Saturday’s Theme Music

I awoke with a Pearl Jam/Foreigner/Yes medley bubbling through my stream, with “Alive”, “Long, Long Way from Home”, and “Roundabout” dominating. With a mental throw of some imaginary dice, “Roundabout”, Yes’ 1972 hit, was selected.

Many fond memories are associated with “Roundabout” for me, and they’re mostly related to art. I loved painting and drawing when I was young, something that I continued to do into my late twenties, playing with paints and styles. I typically put music on, and then went to town. Regular favorites cropped up. In the early days, my music was on vinyl. I had an open reel system, so I recorded a painting tape. Multiple Yes songs made it to the tape. Looking back, I realize that progressive-rock and blues dominated it.

Alright, stop writing, Michael. Here’s “Roundabout”.

Friday’s Theme Music

The late David Bowie, one of my favorite performers (but there’s so many out there, really) and a person who brought a lot of music and entertainment into my life through lo’ these many years (but again, there are many many out there, and thanks to you all), occupies the stream today. I posted once before about having Bowie on shuffle in my head in the morning. Today, I’m going with “Suffragette City” (1972). I like it’s simple rock and roll stylings. Feel free to sing along, if you know the words. I won’t mind.

Monday’s Theme Music

I was reading a news article about SoCal high school students – the boy’s water polo team – singing a NAZI song while saluting. That brought to mind the Santayana comments and quotes about history and the past and repeating it because the lessons aren’t learned. We see it as a trend around the world through decreases in environmental protections, compassion, and social injustice while nationalism, isolationism, and white supremacy movements increase. The social actions that took us to the development and use of the first atomic bomb is alive and thriving again. Meanwhile, the environmental protections developed to clean our air and water are being stripped away. It sucks.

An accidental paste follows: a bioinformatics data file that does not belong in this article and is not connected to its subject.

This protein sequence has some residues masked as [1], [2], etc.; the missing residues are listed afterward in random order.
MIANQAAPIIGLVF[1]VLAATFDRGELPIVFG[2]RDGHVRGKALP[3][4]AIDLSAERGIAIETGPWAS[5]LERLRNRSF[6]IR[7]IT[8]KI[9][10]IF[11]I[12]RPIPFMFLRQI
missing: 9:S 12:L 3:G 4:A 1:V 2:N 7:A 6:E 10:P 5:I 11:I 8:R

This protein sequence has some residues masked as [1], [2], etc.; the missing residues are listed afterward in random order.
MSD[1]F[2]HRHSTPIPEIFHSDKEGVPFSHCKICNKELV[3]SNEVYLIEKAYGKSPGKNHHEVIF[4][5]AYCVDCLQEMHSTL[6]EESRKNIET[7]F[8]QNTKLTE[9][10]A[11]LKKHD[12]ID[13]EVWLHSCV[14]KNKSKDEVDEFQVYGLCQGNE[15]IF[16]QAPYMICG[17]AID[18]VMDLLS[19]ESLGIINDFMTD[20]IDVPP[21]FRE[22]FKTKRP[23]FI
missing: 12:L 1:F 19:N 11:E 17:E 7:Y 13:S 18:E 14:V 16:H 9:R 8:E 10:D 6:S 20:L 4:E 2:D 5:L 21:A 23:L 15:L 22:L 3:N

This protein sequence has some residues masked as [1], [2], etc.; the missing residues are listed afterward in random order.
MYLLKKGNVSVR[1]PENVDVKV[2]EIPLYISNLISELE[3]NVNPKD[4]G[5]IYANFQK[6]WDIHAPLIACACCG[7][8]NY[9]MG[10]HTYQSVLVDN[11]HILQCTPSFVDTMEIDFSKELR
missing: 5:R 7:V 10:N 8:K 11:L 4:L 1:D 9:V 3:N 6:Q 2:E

Of course, flipping all those over to look at it from other angles. Corporations’ loyalty are usually with shareholders, increasing profits, and improving executive compensation – because they want the best. Many decry regulations because they stand in the way of profits or burden efforts with time and expense. Whole swaths of population struggle with changes and mourn for a different time, beguiled by rosy stories of how it use to be, or are hateful, selfish, and greedy people whose primary concern is for themselves.

Naturally, Steely Dan’s song, “Do It Again” (1972) arose to the occasion. Their song is about personal miscues and problems but the lesson remains the same as for a nation, society, or civilization: if you don’t learn, you’re going to do it again. As they sing in the song, “Wheel turning round and around.”

Then, I think, where do I sit on the spectrum of history, lamenting the swing back while listening to fifty-year-old music? Naturally, I must laugh at the aging fool on his computer…


Saturday’s Theme Music

Chicago was a friend’s favorite group when I was a teenager. Sometimes when we hung around at his place, he’d put on one of their tapes. He bought all of their early albums, so I became familiar with their songs. One such song, “Saturday In the Park” came to mind today.

  1. It’s Saturday.
  2. I was in the park, Lithia Park, in fact.
  3. People were talking and smiling, and a man played guitar, singing for us all.

You can see how it all came together, right?

Saturday in the park
I think it was the Fourth of July
Saturday in the park
I think it was the Fourth of July

People dancing, people laughing
A man selling ice cream
Singing Italian songs

Eh Cumpari, ci vo sunari
Can you dig it (yes, I can)
And I’ve been waiting such a long time
For Saturday

[Verse 2]
Another day in the park
I think it was the Fourth of July